“I’ve been chasing it for five years!” exclaimed a relieved Mélanie Henique (Amiens/Marseille) when she broke the French national record, lowering her own mark from Shanghai’s 2011 World Championships by .02 with 25.84. The sprint fly is Henique’s specialty, but given that it is not an Olympic event, she has been training mostly freestyle with her coaches in Marseille this past year. Her victory and record this morning were thus doubly sweet. Defending champion Gastaldello, who represents Marseille, finished second in 26.49, well off her winning 25.92 from a year ago.

Marie Wattel of Nice edged her teammate Anna Santamans, 27.03 to 26.07 for the bronze medal.

The rest of the top eight was composed of Lena Bousquin of Bordeaux Bastide (27.52), Armony Dumur of CN Fourmies (27.55), Anaïs Arlandis of Nice (27.77), and Laurine Del’homme of Paris INSEP (27.90).

Men’s 50 Meter Butterfly – Timed Finals

  • French record: 22.84 4/22/2009 Montpellier (FRA), Frédérick Bousquet (28), CN Marseille 22/04/2009 AND 22.84 8/2/2015 Kazan (RUS), Florent Manaudou (25), CN Marseille 02/08/2015
  • French standard for Europe: 23.76

With top seed Florent Manaudou and French record-holder Frédérick Bousquet of Marseille scratched to focus on tomorrow’s 50 free, their teammate, third-seeded Mehdy Metella, was next in line for the throne. Metella pushed through and got the win, but he was challenged the entire way. Metella touched in 24.29, ahead of Paul Pijulet of Dauphins Toulouse (24.32) and Anthonny Ralefy of Madagascar, who trains in Marseille (24.37).

Yonel Govindin of Dauphins Toulouse, who placed third last year behind Manaudou and Bousquet, was .02 off the podium with his fourth-place 24.39. EMS Bron’s Nosy Pélagie and Vanves/Antibes’ Jordan Coelho tied for fifth in 24.49. Florian Truchot of ASPTT Orléans dropped .34 to edge Paul Lemaire of Dauphins Toulouse, 24.52 to 24.53, for seventh.

Women’s 800 Meter Freestyle – Slowest Heats

  • French record: 8:18.80 3/31/2007 Melbourne (AUS), Laure Manaudou (21), Canet 66 Natation
  • French standard for Rio: 8:24.47 (FINA A: 8:33.97)
  • French standard for Europe: 8:32.58

All but the top eight swimmers, who will open tonight’s finals, swam throughout the afternoon. With the scratch of #5 seed Margaux Verger Gourson, Marion Abert of Dauphins Toulouse, Camille Wishaupt of Mulhouse, and Caroline Jouisse of Aquatic Club Bourges were expected to lead the field, as they alone came in with sub-9:00 seed times. Abert posted the top time, dopping 4.1 seconds and going 8:50.57. Wishaupt was just under her entered time, notching the second-fastest morning time of 8:54.38. Jouisse, too, went a best time with 8:57.69.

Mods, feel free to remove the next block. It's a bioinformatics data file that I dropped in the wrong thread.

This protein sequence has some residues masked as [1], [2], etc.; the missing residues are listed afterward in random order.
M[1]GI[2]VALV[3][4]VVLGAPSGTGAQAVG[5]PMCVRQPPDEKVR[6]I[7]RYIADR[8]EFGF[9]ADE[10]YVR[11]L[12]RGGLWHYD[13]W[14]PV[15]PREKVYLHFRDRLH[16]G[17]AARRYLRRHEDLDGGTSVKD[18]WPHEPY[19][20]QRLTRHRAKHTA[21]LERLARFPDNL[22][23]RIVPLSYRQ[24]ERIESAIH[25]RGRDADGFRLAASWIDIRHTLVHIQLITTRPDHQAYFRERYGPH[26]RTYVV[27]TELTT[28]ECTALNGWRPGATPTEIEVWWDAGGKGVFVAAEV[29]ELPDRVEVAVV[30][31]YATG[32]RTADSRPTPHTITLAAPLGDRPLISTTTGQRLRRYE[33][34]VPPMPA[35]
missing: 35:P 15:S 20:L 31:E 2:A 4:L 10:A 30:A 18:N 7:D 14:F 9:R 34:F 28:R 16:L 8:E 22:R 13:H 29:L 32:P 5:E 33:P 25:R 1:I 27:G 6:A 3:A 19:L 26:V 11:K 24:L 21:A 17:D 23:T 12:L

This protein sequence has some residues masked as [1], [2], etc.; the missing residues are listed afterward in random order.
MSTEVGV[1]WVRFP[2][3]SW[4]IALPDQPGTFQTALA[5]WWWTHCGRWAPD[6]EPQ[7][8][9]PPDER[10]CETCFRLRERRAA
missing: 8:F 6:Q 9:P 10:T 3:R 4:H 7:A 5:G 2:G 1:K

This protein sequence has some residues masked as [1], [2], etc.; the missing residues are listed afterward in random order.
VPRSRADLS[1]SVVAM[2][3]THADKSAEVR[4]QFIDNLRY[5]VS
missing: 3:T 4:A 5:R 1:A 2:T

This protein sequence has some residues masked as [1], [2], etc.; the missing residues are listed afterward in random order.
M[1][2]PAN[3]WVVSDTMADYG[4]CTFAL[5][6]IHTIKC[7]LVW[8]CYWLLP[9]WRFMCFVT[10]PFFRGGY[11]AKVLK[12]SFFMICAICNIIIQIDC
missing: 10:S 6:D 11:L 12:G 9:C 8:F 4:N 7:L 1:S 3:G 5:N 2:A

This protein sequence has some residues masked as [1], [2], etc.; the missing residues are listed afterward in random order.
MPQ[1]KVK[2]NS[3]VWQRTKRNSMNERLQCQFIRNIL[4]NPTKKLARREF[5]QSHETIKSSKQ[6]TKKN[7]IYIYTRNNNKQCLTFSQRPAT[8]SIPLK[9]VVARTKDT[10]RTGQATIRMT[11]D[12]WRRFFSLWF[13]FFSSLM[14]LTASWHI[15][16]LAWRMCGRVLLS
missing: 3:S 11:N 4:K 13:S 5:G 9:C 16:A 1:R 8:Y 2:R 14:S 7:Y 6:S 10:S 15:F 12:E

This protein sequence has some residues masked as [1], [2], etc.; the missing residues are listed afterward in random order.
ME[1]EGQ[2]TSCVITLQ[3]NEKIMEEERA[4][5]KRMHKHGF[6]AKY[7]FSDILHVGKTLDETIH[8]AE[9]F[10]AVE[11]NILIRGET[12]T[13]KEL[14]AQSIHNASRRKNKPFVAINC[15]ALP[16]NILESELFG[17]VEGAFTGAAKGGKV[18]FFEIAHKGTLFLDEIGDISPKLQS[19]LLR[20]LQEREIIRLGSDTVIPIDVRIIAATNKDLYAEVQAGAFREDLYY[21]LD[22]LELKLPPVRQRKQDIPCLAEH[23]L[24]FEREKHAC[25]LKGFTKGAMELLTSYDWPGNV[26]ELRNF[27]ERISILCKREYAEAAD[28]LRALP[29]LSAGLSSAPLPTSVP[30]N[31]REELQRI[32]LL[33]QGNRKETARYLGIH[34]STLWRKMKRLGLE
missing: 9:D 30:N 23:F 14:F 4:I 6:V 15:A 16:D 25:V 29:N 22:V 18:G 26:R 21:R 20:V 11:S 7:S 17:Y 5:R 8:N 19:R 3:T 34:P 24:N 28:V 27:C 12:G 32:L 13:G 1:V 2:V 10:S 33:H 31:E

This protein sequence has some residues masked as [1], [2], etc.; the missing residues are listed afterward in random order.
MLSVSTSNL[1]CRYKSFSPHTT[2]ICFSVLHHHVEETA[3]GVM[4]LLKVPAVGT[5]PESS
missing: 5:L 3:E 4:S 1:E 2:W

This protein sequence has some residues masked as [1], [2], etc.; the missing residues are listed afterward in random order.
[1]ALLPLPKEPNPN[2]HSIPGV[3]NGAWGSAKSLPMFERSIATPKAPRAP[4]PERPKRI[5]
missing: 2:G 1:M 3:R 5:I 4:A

Margaux Bernard of Mulhouse dropped 7.7 seconds and broke 9:00 for the first time with 8:58.07. Gwladys Larzul of Dauphins Toulouse improved her seed time by 1/10 and finished fifth in 9:04.56. Morgane Dornic of CN Morlaix/Brest took 1.5 off her seed time and edged both Alexia Saurel of Nantes (9:06.74) and Chloé Gonzalez of AC Hyères (9:06.93) with her 9:06.66. The trio made up the rest of the morning’s top eight.



In This Story

Leave a Reply

Notify of

oldest most voted
Inline Feedbacks
View all comments
8 years ago

I think that Pothain is a swimmer to watch in the 400. I saw the final of the 200 and was amazed that he basically didn’t kick until the last 25.

bobo gigi
8 years ago

I’m correcting what I’ve mentioned above about the 50 fly and back races. They were not prelims but timed finals.

By the way I wonder why there are no semifinals this week unlike the US and Australian trials.

Reply to  bobo gigi
8 years ago

I suspect that if they did the swimmers would be that much more tired and would have even less chances to make the minima.

8 years ago

I believe that’s what they need to qualify automatically – the team could still be ‘saved’. As I demonstrated on the thread for last night’s finals, this is entirely possible, indeed probable. They already have a free leg and Metella, who will swim fly, qualified. Lacourt may or may not, but he would be saved anyway, so it’s only the breaststroker whose spot would be close. However, there is no-one to push him out, and I’m pretty sure the relay would take precedence anyway over someone who will finish well down the field in whatever event.

8 years ago

What about the medley relay? Is it true that they would send a team only if everyone hit fina A?

8 years ago


I found this cam. video of 100 free finals on youtube, it’s awful quality. That’s all there is out there for now.

Reply to  Rush
8 years ago

He only breathed every fourth stroke. That’s probably not enough for his anatomy. At the end he was forced to breath every second stroke and you can see how he loses his technique.

a guy
Reply to  Rush
8 years ago

Hard to tell but it looked as though stravius was over the 15 marker on the start. A better quality video would probably clear that up

bobo gigi
8 years ago

Men’s 400 free prelims
1. Joly in 3.52.20
2. Bouchaut in 3.52.61
3. Pothain in 3.53.21
Joly vs Pothain in final. 3.46.66 doesn’t look out of reach. Pothain is on fire. It will be close.

Women’s 200 IM prelims
1. Grangeon in 2.16.77
2.10.60 looks impossible.

Men’s 100 back prelims
1. Lacourt in 53.93 He doesn’t feel great this week and lacks rivals. Not sure he swims 53.29 in final. But anyway, he will be saved.

Women’s 50 fly prelims. Not an olympic event
1. Mélanie Hénique in 25.84 New national record!
2. Béryl Gastaldello in 26.49

Men’s 50 fly prelims. Not an olympic event
1. Mehdy Metella in 24.39

Reply to  bobo gigi
8 years ago

I am almost 100% sure Jordan will win the 400 free and SMASH the qualifying time. Judging from his 200 free improvement, which is not his best event, I can feel a 3:45 coming.

bobo gigi
8 years ago

Gina Trump, please. Shut up one second. 😥

Reply to  bobo gigi
8 years ago


8 years ago

Les Miserables. Perhaps they are good at singing .

About Anne Lepesant

Anne Lepesant

Anne Lepesant is the mother of four daughters, all of whom swam in college. With an undergraduate degree from Princeton (where she was an all-Ivy tennis player) and an MBA from INSEAD, she worked for many years in the financial industry, both in France and the U.S. Anne is currently …

Read More »